British Valve Association

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The British Valve Association (BVA) was a cartel of valve manufacturers in the United Kingdom of Great Britain and Northern Ireland (UK) that was designed to protect their interests from foreign competition. This cartel dictated (among other things), the price of valves (tubes) and how they were numbered (supposedly designed to make it difficult to identify American equivalents, which were typically half the price [retail] in the United States of America [USA]); however USA types manufactured in the UK by companies such as Brimar sold at the same price as their UK counterparts due to the BVA's insistence. All manufacturers eventually published their own lists of 'equivalents' between their own valves and those of other manufacturers including American types, so cross-referencing became easy, in the UK at least.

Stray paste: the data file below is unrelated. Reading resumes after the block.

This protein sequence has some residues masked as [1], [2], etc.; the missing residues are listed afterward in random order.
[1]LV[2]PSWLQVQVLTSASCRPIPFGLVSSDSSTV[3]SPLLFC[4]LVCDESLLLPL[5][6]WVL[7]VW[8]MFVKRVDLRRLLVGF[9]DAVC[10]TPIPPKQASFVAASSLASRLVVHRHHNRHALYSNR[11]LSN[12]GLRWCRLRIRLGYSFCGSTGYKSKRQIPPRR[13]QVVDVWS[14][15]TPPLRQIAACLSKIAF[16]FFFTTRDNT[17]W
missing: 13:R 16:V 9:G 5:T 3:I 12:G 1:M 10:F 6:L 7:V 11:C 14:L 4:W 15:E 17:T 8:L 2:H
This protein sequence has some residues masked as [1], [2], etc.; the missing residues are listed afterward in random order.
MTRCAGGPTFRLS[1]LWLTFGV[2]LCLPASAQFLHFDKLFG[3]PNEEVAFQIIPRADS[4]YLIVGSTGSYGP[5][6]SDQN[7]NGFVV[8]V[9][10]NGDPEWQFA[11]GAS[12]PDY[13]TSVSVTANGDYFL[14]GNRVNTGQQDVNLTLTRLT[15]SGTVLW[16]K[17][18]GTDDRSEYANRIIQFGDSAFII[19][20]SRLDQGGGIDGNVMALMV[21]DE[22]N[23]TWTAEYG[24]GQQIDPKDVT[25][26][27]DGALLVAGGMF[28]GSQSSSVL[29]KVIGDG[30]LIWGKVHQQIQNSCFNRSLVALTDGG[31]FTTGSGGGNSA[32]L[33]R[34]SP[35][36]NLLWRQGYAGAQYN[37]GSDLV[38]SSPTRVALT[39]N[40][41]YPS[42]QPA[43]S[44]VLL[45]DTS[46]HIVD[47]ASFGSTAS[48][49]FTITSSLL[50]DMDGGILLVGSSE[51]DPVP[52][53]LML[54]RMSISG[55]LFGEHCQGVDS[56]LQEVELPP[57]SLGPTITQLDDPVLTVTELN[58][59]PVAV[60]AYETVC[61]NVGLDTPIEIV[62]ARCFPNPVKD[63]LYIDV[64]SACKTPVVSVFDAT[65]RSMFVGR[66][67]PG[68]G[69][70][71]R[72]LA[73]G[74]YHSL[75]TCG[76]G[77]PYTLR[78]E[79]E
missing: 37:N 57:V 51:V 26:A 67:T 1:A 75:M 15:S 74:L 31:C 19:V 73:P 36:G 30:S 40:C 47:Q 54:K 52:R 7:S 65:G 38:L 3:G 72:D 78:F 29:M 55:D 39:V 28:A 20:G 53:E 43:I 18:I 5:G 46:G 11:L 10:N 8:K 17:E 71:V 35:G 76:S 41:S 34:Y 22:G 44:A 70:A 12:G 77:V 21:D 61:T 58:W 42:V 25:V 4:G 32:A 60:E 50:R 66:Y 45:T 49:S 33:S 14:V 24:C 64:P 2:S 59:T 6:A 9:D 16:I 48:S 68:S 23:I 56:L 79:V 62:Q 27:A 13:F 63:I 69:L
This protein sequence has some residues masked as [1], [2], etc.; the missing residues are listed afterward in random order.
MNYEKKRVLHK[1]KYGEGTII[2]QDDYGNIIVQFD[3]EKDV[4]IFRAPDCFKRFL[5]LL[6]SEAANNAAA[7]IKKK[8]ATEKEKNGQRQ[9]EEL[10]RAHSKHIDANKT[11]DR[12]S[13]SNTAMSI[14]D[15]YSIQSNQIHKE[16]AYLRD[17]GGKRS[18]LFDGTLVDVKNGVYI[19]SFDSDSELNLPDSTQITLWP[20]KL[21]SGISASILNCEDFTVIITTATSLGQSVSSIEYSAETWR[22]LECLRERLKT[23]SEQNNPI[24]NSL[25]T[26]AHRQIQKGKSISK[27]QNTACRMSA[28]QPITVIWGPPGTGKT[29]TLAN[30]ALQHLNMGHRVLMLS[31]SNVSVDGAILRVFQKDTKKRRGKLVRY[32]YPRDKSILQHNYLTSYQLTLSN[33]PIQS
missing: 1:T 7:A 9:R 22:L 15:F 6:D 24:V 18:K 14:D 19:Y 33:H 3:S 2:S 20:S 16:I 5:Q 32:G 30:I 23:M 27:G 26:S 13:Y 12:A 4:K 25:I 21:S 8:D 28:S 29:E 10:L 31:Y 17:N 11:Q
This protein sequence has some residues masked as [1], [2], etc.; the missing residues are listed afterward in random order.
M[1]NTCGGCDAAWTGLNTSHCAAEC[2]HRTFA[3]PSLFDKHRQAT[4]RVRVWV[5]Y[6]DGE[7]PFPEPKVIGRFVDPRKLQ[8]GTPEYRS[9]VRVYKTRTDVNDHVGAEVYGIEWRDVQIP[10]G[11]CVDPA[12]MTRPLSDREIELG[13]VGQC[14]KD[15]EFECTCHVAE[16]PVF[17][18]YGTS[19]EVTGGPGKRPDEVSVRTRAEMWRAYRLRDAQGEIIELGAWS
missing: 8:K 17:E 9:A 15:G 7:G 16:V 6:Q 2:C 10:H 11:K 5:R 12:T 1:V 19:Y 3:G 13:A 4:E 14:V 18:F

The BVA dictated that no more than one electrode structure could be contained within one envelope. This latter point was because the BVA levied a charge of initially £1 per valveholder, to cover royalties on any of its members' patent rights. Pressure from set makers for multi-structure valves to overcome the BVA's edict led to British and European manufacturers introducing many multi-structure valves and these eventually became the norm.

The British radio set makers were now able to adopt multi-structure valve designs. One German manufacturer produced a multi-structure valve that contained not only all the electrode structures for a complete radio receiver, but many of the passive components as well.[1]

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